One of the great things about writing--the things you can never admit to non-writers because they will look at you oddly and back away very veerrrrrrry slowly so they don't startle you into a violent act--is when your brain knows more than you do. When it does stuff without telling you why. You know what I mean? (Please don't say "Nooooo, Melissa. Nobody else is this weird.")
So here are a couple of examples from this damned book (which I'm thinking of abbreviating as TDB) I'm working on:
Early on in the book, a cat showed up. I like cats a lot (I just can't live with them--the hair, you see.) So I figured a cat was a good thing to have in a book and I'd let her stay. I didn't think she was important and from time to time, I'd consider just cutting her because it was sometimes difficult to remember to keep her in scene. But my brain knew she was important and wouldn't let me cut her.
And damned if my brain wasn't right. Come the climax, the cat was a key to getting my heroine out of a sticky situation.
And then there was the cloak. At the beginning of the climax, one of the characters put on his cloak. Now this is a big old bloated book and I'm looking to trim words anywhere and wherever I can, so I was going to take out the bit about the cloak. It wasn't important. It wasn't needed. Who cared if he was wearing a cloak or not (sexy as cloaks may be.)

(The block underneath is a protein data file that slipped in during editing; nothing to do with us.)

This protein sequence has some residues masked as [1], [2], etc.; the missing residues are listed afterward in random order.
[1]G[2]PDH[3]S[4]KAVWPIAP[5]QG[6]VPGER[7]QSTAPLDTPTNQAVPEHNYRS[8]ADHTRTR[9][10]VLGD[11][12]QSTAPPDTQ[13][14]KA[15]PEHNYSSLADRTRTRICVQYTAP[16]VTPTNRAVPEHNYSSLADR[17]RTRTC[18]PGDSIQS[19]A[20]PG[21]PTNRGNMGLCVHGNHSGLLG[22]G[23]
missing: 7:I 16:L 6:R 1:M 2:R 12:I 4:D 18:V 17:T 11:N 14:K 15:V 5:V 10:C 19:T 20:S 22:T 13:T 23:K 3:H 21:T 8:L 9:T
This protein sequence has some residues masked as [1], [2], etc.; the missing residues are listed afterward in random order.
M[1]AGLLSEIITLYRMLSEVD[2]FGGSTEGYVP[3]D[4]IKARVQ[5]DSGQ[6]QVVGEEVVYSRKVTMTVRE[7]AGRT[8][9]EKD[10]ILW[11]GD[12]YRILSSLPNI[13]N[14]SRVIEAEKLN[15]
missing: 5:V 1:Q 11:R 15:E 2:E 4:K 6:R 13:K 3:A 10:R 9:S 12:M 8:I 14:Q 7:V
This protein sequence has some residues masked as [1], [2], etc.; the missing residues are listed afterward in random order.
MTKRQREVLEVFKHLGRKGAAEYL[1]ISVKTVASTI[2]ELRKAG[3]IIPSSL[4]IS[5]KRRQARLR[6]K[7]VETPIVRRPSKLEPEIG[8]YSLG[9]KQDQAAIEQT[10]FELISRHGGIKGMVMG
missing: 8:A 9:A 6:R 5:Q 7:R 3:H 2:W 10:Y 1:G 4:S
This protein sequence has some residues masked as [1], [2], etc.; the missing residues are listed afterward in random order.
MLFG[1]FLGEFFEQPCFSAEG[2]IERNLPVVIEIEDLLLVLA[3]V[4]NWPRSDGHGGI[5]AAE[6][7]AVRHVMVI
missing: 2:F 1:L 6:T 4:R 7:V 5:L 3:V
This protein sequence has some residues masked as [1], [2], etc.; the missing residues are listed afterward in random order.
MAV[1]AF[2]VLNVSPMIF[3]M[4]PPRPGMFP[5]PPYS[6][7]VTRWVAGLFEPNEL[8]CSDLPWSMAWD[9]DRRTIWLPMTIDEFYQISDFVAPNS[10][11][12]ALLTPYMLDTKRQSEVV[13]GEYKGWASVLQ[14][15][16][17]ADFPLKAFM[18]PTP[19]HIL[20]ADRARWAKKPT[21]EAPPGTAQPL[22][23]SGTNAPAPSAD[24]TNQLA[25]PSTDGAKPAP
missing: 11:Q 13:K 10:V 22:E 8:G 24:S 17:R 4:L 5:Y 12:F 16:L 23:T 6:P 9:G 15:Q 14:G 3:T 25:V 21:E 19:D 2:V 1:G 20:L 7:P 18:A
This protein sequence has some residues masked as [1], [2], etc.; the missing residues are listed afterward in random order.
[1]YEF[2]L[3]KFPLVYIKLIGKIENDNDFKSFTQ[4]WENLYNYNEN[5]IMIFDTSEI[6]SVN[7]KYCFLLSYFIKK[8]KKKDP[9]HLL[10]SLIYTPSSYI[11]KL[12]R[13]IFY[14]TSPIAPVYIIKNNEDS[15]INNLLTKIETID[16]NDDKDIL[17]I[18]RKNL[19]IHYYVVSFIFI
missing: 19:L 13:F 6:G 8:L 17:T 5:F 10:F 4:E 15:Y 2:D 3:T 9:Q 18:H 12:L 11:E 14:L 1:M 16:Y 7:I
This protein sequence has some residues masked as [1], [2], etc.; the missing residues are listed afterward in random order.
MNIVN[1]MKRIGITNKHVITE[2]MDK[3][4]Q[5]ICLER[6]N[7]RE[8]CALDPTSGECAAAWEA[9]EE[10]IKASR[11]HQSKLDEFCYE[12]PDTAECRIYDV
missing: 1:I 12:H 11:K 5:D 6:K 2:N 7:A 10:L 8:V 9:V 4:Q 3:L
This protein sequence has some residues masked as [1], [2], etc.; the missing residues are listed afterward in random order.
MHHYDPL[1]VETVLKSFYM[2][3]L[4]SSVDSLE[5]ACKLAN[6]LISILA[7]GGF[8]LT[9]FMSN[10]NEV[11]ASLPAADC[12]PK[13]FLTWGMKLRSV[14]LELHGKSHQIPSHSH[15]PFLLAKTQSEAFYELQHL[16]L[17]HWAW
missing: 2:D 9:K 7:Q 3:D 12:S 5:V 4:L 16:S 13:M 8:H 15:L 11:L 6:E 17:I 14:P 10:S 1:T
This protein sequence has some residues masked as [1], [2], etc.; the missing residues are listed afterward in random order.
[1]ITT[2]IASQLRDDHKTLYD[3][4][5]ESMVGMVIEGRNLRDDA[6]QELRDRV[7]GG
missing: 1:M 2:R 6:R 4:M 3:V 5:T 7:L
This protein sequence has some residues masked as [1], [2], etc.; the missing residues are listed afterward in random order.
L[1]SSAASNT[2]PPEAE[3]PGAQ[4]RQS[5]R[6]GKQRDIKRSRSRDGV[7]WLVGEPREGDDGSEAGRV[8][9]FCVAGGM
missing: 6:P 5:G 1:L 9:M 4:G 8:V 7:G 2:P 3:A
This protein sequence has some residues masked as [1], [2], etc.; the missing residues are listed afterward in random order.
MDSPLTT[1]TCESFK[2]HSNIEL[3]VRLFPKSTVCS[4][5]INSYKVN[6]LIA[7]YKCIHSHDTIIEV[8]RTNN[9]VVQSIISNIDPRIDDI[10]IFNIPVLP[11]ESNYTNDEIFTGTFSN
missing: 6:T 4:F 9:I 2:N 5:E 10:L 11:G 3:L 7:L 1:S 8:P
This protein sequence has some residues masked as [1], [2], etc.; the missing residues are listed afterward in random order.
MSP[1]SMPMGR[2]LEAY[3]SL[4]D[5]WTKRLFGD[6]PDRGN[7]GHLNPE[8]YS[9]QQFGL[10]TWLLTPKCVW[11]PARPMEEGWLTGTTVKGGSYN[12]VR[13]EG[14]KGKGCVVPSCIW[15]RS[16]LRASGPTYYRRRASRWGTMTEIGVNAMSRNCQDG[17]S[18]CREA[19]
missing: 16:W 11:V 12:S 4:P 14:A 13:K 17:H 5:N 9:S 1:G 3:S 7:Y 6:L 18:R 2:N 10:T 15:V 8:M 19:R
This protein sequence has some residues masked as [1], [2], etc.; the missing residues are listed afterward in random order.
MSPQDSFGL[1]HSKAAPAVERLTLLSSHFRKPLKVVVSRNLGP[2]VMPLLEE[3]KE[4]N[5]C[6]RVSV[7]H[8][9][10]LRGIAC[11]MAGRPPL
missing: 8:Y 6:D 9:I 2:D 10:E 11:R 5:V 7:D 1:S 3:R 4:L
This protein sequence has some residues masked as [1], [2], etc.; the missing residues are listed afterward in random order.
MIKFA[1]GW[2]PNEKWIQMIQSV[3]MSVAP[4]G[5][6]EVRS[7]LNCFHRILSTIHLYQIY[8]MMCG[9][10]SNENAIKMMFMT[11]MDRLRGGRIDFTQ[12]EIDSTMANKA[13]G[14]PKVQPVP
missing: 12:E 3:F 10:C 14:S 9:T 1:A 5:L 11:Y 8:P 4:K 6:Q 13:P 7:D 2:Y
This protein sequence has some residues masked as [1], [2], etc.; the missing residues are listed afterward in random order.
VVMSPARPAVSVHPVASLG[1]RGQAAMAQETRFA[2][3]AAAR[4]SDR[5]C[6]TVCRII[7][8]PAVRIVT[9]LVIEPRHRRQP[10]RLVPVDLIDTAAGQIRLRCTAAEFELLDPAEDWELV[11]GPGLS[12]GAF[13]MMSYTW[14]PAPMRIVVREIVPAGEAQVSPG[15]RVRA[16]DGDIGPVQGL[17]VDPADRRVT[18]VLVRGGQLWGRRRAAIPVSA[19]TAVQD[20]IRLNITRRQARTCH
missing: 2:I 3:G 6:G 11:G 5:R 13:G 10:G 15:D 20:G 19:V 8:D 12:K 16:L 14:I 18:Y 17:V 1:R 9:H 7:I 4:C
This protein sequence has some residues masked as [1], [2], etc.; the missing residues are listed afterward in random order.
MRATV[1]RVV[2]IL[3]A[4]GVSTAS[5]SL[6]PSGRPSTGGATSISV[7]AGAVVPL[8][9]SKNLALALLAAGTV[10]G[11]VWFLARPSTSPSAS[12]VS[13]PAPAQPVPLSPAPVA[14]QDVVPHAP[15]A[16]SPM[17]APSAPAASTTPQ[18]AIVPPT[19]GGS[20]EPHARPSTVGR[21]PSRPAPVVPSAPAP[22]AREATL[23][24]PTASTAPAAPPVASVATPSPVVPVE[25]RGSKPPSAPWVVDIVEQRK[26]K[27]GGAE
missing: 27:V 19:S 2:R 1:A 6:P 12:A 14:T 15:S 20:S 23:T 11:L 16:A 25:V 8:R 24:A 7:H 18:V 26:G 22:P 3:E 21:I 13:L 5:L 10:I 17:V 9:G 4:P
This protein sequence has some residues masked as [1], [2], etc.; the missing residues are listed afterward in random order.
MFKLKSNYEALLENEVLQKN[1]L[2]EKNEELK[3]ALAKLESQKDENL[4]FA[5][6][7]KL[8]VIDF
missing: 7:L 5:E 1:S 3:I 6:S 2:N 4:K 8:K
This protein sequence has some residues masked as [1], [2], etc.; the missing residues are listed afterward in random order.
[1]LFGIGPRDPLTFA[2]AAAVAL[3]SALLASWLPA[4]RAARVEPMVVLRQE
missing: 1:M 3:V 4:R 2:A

But no, my brain said. Do not touch the cloak on pain of screwing this thing up yet again! So I left the cloak. Now it didn't turn into some pivotal plot point, but there is a moment that would be far less poetic if this guy hadn't been wearing a cloak.
So you see, my brain knows more than I do sometimes. I try not to take it personally and I'm learning to just do as my brain tells me as much as possible.
I had this happen to great effect in Raising the Griffin, too. I had provided Alexei with a horse because I like horses and guys on horses are very sexy. But again, the whole horse thing was taking up a lot of room and I started wondering if it was really all that important. Then I reached a point in the story where I needed something that the people of Rovenia could give to Alexei and whoa! There it was! The horse! They could give him back the horse he had to leave behind.
If you read that book, it looks like I had that all planned out, doesn't it? Maybe I'm being stupid for publicly admitting that it was a huge surprise to me. But there it is. This is one of the cool cool things about writing for me, these secret brain surprises.
But back to the WIP (TDB), this week, I am working on the denouement and trying to ignore the feeling that it is spinning out of control. I was comfortable with the idea that it would be a long denouement that would nicely tie up all of the loose ends of the story into pretty little bows. (I think it's the kind of story that calls for that. You can't leave nearly 500 pages of painstakingly detailed fluff on a spare, stylistic question mark.)
But right now, I seem to be in a mire of explanation and that feels a little deadly. But I'm going to go ahead and write it all out and then go back and see how it feels. The problem is that it's a kind of secondary character who is doing all of the explaining and it just feels weird for some reason. Just not quite sure why, yet. But we'll see.
So today is "work my way back in" day. I work three days a week (the horror, I know) and there is little time to think of writing on those days. Work consumes me entirely. And it's hard for me to just leap back into the writing after a break of several days like that. If anyone has any tricks on how to do that efficiently and quickly, I'd love to hear about them!